Look, I get it. These folks are political reporters, so they report on politics. You don’t go into a restaurant and ask the sommelier to make your entree and the pastry chef to pick you a wine. I’m not sure you’d even want Chris Cillizza trying to explain the actual substance of a potential military action in Syria. Heck, I too spend most of my time writing about politics, and there are legitimate political issues to discuss. But it does seem that Obama’s request for a congressional authorization has almost been greeted in the Washington media with a sigh of relief: At last, we get to frame this issue in terms of the political stuff we feel comfortable with, and can stop worrying about the serious and deadly substance of it all. We can treat it just like we treat everything else, as a game with winners and losers and a point spread to be debated.

And I suspect that that relief is made all the more overwhelming by the fact that anyone who is even a little thoughtful about this question can’t help but feel profoundly ambivalent about it. That’s certainly how I feel. I’m paid to have opinions, and I can’t figure out what my opinion is. On one hand, Bashar Assad is a mass murderer who, it seems plain, would be happy to kill half the population of his country if it would keep him in power. On the other hand, if he was taken out in a strike tomorrow the result would probably be a whole new civil war, this time not between the government and rebels but among competing rebel groups. On one hand, there’s value in enforcing international norms against certain kinds of despicable war crimes; on the other hand, Assad killed 100,000 Syrians quite adequately with guns and bombs before everybody got really mad about the 1,400 he killed with poison gas. On one hand, a round of missile strikes isn’t going to have much beyond a symbolic effect without changing the outcome of the civil war; on the other hand, the last thing we want is to get into another protracted engagement like Iraq.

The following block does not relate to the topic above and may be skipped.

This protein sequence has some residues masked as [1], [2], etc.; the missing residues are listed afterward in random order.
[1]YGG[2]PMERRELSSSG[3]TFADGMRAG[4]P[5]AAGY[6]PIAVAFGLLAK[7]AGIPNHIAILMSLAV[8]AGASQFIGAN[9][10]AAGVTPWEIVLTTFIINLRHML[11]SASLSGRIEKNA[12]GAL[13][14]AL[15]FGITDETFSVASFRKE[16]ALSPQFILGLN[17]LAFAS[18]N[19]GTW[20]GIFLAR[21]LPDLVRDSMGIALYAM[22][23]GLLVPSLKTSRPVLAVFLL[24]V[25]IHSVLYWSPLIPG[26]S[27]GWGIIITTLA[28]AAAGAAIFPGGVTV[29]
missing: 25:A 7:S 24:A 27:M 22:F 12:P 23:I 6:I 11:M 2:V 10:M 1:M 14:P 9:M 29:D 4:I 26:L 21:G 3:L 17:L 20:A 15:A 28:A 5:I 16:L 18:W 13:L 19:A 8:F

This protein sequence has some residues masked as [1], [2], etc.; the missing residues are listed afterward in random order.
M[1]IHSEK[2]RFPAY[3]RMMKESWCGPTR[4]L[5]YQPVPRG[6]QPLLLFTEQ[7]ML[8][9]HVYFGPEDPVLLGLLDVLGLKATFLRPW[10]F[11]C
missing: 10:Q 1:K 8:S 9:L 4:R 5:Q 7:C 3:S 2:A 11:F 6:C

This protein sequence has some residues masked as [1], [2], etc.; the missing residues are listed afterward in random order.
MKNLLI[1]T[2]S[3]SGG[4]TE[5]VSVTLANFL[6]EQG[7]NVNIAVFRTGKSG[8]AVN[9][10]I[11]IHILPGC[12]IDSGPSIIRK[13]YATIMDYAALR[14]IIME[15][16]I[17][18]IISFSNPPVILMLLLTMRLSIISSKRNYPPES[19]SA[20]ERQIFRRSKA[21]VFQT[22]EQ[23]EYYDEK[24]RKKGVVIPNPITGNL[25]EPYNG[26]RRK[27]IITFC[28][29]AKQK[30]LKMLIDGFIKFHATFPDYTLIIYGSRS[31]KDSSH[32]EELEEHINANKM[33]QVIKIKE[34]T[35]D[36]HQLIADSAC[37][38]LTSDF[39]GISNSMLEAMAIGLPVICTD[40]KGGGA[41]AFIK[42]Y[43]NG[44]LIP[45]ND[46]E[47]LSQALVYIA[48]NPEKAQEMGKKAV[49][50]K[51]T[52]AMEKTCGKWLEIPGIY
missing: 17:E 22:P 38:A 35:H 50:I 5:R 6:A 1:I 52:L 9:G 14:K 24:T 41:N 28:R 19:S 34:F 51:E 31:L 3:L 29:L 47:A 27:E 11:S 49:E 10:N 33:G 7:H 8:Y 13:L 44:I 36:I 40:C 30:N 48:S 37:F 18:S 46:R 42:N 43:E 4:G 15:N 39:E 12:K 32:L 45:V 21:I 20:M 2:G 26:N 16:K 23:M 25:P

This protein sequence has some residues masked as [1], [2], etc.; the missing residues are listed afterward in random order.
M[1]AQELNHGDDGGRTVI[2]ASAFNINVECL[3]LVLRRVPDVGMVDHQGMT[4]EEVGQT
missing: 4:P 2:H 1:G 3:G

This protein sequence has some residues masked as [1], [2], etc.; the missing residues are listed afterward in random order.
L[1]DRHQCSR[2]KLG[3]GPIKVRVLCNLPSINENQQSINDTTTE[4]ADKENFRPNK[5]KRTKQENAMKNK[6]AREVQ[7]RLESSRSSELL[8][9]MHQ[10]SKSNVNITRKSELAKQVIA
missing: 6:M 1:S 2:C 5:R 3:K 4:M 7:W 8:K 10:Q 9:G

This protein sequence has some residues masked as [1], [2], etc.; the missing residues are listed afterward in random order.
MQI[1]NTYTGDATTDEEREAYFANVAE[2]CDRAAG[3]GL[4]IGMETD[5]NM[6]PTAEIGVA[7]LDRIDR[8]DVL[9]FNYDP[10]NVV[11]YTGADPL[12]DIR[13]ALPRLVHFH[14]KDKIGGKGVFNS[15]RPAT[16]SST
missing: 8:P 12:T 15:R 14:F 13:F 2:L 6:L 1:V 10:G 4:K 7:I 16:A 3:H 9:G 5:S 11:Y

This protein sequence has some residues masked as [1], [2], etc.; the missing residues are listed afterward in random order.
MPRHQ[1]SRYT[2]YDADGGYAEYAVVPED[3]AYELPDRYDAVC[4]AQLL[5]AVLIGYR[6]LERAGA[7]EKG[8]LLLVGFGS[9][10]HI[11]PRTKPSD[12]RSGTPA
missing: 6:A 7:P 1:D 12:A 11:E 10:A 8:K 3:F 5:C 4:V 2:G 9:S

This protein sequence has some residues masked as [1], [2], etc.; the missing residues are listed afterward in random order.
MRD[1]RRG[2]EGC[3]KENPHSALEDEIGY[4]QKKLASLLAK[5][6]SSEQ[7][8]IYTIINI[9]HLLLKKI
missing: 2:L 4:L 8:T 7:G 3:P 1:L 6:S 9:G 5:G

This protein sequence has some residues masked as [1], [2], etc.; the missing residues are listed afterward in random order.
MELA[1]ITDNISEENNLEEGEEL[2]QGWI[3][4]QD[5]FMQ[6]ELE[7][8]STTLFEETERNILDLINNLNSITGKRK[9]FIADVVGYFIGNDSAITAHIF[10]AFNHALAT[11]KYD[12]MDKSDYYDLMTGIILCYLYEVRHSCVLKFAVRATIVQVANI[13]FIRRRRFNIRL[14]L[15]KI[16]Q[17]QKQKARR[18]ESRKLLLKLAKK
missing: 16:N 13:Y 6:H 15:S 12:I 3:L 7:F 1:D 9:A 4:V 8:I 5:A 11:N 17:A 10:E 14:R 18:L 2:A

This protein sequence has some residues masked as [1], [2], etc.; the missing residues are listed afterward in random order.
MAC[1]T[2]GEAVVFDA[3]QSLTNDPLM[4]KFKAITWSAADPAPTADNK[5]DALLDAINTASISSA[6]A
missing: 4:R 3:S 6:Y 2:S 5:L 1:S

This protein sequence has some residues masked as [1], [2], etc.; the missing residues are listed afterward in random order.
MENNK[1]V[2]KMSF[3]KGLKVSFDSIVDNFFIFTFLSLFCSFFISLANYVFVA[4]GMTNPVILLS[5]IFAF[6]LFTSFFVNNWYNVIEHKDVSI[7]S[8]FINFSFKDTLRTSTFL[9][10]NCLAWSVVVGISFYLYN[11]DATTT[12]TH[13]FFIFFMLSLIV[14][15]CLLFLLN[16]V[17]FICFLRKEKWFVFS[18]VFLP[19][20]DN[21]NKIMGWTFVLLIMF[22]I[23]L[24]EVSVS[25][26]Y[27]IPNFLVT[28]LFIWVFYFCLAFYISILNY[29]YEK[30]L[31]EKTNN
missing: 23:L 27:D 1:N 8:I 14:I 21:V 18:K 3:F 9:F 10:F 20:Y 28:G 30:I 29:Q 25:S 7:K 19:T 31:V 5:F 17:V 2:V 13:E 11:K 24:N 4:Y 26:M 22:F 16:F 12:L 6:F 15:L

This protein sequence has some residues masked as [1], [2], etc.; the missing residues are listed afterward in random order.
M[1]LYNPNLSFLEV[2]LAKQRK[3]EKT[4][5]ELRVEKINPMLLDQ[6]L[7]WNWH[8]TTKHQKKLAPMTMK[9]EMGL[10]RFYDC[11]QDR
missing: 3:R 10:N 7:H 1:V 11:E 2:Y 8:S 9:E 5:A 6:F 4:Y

In short, we’re confronted with nothing but bad options, and anyone who thinks there’s an unambiguously right course of action is a fool. So it’s a lot easier to talk about the politics. But just one final point: Can we please stop caring whether Obama “looks weak”? You know who spent a lot of time worrying about whether he looked weak, and made sure he never did? George W. Bush. Everybody lauded his “moral clarity,” his ability to see things in black and white, good guys and bad guys, smoke ’em out, dead or alive. And look where that got us.


By: Paul Waldman, Contributing Editor, The American Prospect, September 3, 2013

September 4, 2013 Posted by | Media, Politics | , , , , , , , | 1 Comment

“The Summer Of Voting Discontent”: Texas’ Voter ID Laws Are Plain And Simple Discrimination

Last month, the Department of Justice sued Texas over the state’s discriminatory and punishing voter ID law, SB 14. The same law was blocked by a federal court last summer, which determined that a “law that forces poorer citizens to choose between their wages and their franchise unquestionably denies or abridges their right to vote.”